‘If wearing red lipstick felt like too much for staying at home before, now it’s the solution to looking immediately put together for your Zoom meeting,’ says ELLE Digital Beauty Editor George Driver. The British Beauty Council adds: ‘Eye products are seeing growth in sales – as we take to Zoom, we’re preparing our faces in a different way. Eyes are taking centre stage.’ We might have been wearing pyjama bottoms but, shoulders up, it’s business as usual.
These are your Zoom make-up essentials...
1.If anything says: ‘I’ve got my shit together’, it’s an expertly applied smoky eye. Forget messing around with individual eye shadows, Victoria Beckham Beauty’s luxe new palette of warm golden shades has everything you need in one compact.
2. The upside of not having meetings IRL? You only need your lipstick to last for the length of a video call. Opt for a more-nourishing formula that gives a pop of colour on your laptop screen. Tom Ford Lip Color Cream in Scarlet Rouge does the job.
3. Groomed brows are the number one way to frame your features and ensure you look good, even on the shoddiest WiFi connection. Comb Suqqu’s genius Volume Eyebrow Mascara, through your arches to add instant thickness and a temporary tint, now that visiting the brow bar isn’t an option.
4. And as holidays in sunnier climes became a concept of the past, we’ve turned to self-tan, cheating a UV-enhanced complexion. Blend Chanel’s iconic bronzing cream into cheeks and across your nose for an instant hit of ‘just came back from Santorini’ sun. For a more long-term bronze boost, add James Read’s genius tan drops to your daily SPF.
WORK IT FROM HOME
Not only does lockdown mean no sweaty commutes or face-to-face meetings,
it also – sadly, for so many business owners – means no in-salon maintenance. We’ve been left to our own devices to trim, maintain and tan.
When the option of popping along to your monthly facial appointment was suddenly taken away, we all had to learn to get creative at home and brush up on our own beautician skills. ‘Sales of masks, treatments, high-tech beauty tools and facialist tools went up by 100%,’ says Alexia Inge, on the boom in ‘self-care’ beauty. ‘And hair masks and treatments rose by 185% compared to the same time last year.’
At-home hair-cutting and dyeing divided the hairdressing community: with some encouraging by posting how-to videos and some insisting people should wait to get back into the hands of their pros. But not even the risk of a dodgy dye job could put people off, and celebrity hair colourist JoshWood – who has a range of at-home dyes – has seen his kit sales surge by 130%.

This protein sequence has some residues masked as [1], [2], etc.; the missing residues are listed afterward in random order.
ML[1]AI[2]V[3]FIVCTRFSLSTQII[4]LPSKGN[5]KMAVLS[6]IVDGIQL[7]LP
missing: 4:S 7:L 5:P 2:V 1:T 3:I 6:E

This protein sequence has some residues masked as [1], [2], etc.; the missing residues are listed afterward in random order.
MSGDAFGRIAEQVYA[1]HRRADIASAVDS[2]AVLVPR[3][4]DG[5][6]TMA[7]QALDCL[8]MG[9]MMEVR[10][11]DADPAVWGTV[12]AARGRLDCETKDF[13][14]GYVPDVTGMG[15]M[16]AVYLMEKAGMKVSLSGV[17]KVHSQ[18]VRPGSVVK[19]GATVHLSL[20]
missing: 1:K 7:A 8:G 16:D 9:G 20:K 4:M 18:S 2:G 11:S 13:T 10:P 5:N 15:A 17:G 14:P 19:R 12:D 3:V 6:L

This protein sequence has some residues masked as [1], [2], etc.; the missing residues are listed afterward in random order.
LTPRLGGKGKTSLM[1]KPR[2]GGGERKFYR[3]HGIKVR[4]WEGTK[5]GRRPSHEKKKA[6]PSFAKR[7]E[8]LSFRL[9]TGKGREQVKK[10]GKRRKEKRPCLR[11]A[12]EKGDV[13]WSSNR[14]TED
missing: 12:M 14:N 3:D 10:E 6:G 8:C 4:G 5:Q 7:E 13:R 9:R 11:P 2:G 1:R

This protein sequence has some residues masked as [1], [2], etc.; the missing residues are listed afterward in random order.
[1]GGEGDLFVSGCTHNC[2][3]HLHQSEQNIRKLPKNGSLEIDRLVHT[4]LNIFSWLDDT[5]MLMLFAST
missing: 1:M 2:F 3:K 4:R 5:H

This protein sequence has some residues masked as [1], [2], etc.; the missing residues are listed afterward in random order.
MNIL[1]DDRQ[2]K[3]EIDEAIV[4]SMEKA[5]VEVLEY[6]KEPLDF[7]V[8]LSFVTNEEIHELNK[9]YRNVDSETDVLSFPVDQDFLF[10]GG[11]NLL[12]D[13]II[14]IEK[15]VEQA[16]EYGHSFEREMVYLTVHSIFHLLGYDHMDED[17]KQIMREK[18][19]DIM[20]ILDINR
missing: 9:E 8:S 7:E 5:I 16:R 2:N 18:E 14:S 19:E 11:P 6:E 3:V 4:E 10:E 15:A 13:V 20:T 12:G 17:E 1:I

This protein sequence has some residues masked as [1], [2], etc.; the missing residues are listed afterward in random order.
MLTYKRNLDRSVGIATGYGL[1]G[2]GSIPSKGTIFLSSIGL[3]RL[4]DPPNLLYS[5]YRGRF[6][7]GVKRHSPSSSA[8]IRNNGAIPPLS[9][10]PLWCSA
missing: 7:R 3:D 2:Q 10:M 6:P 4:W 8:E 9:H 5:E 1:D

Being forced to be our own beauty therapists has also made us rethink how much help we actually do need going forward. For ELLE Beauty Director Katy Young, a decades-long habit has been broken. ‘I cannot imagine booking in for weekly manicures anymore,’she says. ‘Tending to my own nails while I watch my favourite boxset feels like a better use of my time, and gives me such joy. Rushing around and getting stressed by trying to fit in some pampering feels like an oxymoronic practice that’s best left in the past.’
DE-STRESS ON THE DAILY
Fact: life during a global pandemic is stressful, to say the least. And when you can’t physically attend your weekly restorative yoga session or check in with a friend, it can feel even more overwhelming for your mental health.
So we’ve adapted to the world of digital wellbeing. ‘Live views on Instagram have more than doubled in the UK over the past month – whether that’s Chessie King and her daily ‘Dis-Dancing’ or @mentalhealthmates hosting Lives to talk about what we can do to support each other,’ says Georgia Kelly at Instagram Partnerships.
Moving to online classes could be an insight into the future of fitness as a whole. No more insecurities about other people judging you, no travelling to and from classes and, in the majority of cases, a more affordable option.
London-based wellbeing and yoga studio Re:Mind is one of many brands foreseeing
a lasting change in how its community engages. ‘We received an incredible amount of positive feedback for moving classes online. We felt so much connection to people tuning in – from the US to Bali,’ says founder Yulia Kovaleva. ‘The livestream element provides a fuller experience than a recorded session, and is something we’ll continue, no matter what the future looks like.’
It’s difficult for anyone to know precisely how Covid-19 will change our lives long-term, but we can see that our habits have already changed, and how fast it’s happened. ‘I think the biggest surprise for me is how quickly everything has changed, and how it is almost unimaginable to think that things will be the same again,’ says Alexia Inge. In the beauty world, it’s made us reconsider priorities: how much things cost, how necessary they are.
And how precious time is.
*Source: Euromonitor International